The study samples were suspected cases of pulmonary tuberculosis visiting the Chest Outpatient Department of Calcutta National Medical College and Hospital (CNMCH). This study was approved by the Ethical Committees of the institutions involved, and all the subjects signed informed consent documents before entering into this study. A total of 60 subjects, including suspected cases and healthy controls were studied. The suspected TB cases were further categorized into three groups (Group I–III) based on laboratory diagnostic results (AFB-smear, culture and antero-posterior chest X-ray), clinical symptoms, and past history. The clinical and demographic data on studied subjects is presented in Table 1. Five to ten mL of early morning sputum samples were collected from all the subjects. All the samples were smeared and screened with conventional microbiological test such as Ziehl-Neelsen acid fast staining for recording smear positivity and further cultured on Lowenstein-Jensen slants according to standard method. Group I () had cases, which were positive by smear Ziehl-Neelsen staining and also culture positive, while Group II () had smear negative but culture and radiologically positive samples. In some patients (), the laboratory diagnosis for Mtb infection was negative but based on their clinical symptoms, they were considered as having other respiratory diseases (than PTB) or mycobacterioses (Group III). However, these patients did not have any past history of tuberculosis and subsequent treatment. The healthy control subjects (designated as Gr IV, ) were with no clinical symptoms or history and were diagnosed negative for Mtb infection (bacteriologically negative). All the 60 samples were further analyzed by PCR method.
2.2. Isolation of DNA from Sputum Samples
The sputum samples were decontaminated followed by DNA isolation according to the previously published method .
2.3. PCR Amplification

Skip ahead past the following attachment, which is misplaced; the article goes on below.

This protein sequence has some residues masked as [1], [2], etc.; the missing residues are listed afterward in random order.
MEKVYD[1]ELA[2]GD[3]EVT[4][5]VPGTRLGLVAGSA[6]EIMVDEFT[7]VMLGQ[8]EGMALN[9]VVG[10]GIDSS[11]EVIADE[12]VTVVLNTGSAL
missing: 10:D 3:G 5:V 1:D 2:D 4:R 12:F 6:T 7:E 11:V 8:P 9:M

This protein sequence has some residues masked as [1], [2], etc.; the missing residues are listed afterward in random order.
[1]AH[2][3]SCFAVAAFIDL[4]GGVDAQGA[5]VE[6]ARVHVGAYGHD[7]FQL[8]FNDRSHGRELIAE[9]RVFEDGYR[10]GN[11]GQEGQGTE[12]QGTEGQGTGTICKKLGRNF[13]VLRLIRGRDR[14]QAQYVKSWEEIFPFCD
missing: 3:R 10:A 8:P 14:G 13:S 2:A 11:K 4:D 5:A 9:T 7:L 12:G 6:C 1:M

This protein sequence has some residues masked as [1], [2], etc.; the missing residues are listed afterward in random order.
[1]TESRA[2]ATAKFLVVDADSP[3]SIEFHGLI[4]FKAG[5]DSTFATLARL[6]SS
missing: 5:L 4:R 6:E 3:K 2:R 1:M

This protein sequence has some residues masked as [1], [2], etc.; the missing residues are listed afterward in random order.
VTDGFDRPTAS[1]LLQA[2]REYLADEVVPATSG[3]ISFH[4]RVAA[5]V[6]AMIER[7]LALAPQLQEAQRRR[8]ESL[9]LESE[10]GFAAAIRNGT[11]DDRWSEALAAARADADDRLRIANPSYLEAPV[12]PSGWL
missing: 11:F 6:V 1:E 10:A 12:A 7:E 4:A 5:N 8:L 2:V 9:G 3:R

The PCR amplification targeted two conserved regions and one insertion element of mycobacterial genome. A 165 bp conserved region of a gene coding for 65 k Dalton antigen protein of M. tuberculosis was amplified using primer set published previously . Similarly, a 365 bp region (between sequence position 1377–1741) of dnaJ gene of M. tuberculosis was amplified using genus-specific primers described earlier by Takewaki et al. (1993) . The 541 bp region within insertion element IS6110 of M. tuberculosis was amplified using oligonucleotides designated as Pt-8 and Pt-9 by Kox et al. 1994 . Ten microliters of the amplified PCR product were fractionated electrophoretically on a 2% agarose gel, stained with ethidium bromide and visualized under UV-transilluminator for the accuracy and specificity of PCR amplification, using PhiX174 HaeIII digest as gene ruler. All the PCR amplifications were subjected to internal laboratory standardization using template DNA from M. tuberculosis reference strain H37Rv as positive control (Figure 1). Briefly, 50–100 ng of purified total cellular DNA was amplified with thermostable Taq DNA polymerase in Gene Amp PCR System 9700 (Applied Biosystems, Foster City, CA). To establish positivity, we added 50 uL of reaction mixture containing 10 mm Tris-HCl (pH 8.3), 50 mm KCl, 1.5–2.5 mm MgCl2, 0.01% (w/v) gelatin, 20–50 pmol of respective primers (described earlier), 2.0–2.5 nmol of each of the four deoxynucleoside triphosphates (dATP, dCTP, dGTP and dTTP), 1 U of Taq DNA polymerase (Applied Biosystems, Foster City, CA). The PCR cycle conditions were slight modifications of the previously published one for 165 bp hsp gene fragment (94°C for 20 s to denature the DNA, then cooled to 63°C for 20 s, heating to 72°C for 1 min for extension, cycle repeated 30 times with final incubation at 72°C for 10 min), for 365 bp dnaJ gene fragment (94°C for 30 s to denature the DNA, then cooled to 65°C for 60 s, heating to 72°C for 2.5 min for extension, cycle repeated 35 times with final incubation at 72°C for 10 min) and for 541 bp IS6110 sequence (94°C for 60 s to denature the DNA, then cooled to 65°C for 1.5 min, heating to 72°C for 3.5 min for extension, cycle repeated 38 times with final incubation at 72°C for 10 min) of mycobacterial DNA. Figure 2 shows the amplification of all the above mentioned genetic markers in clinical samples.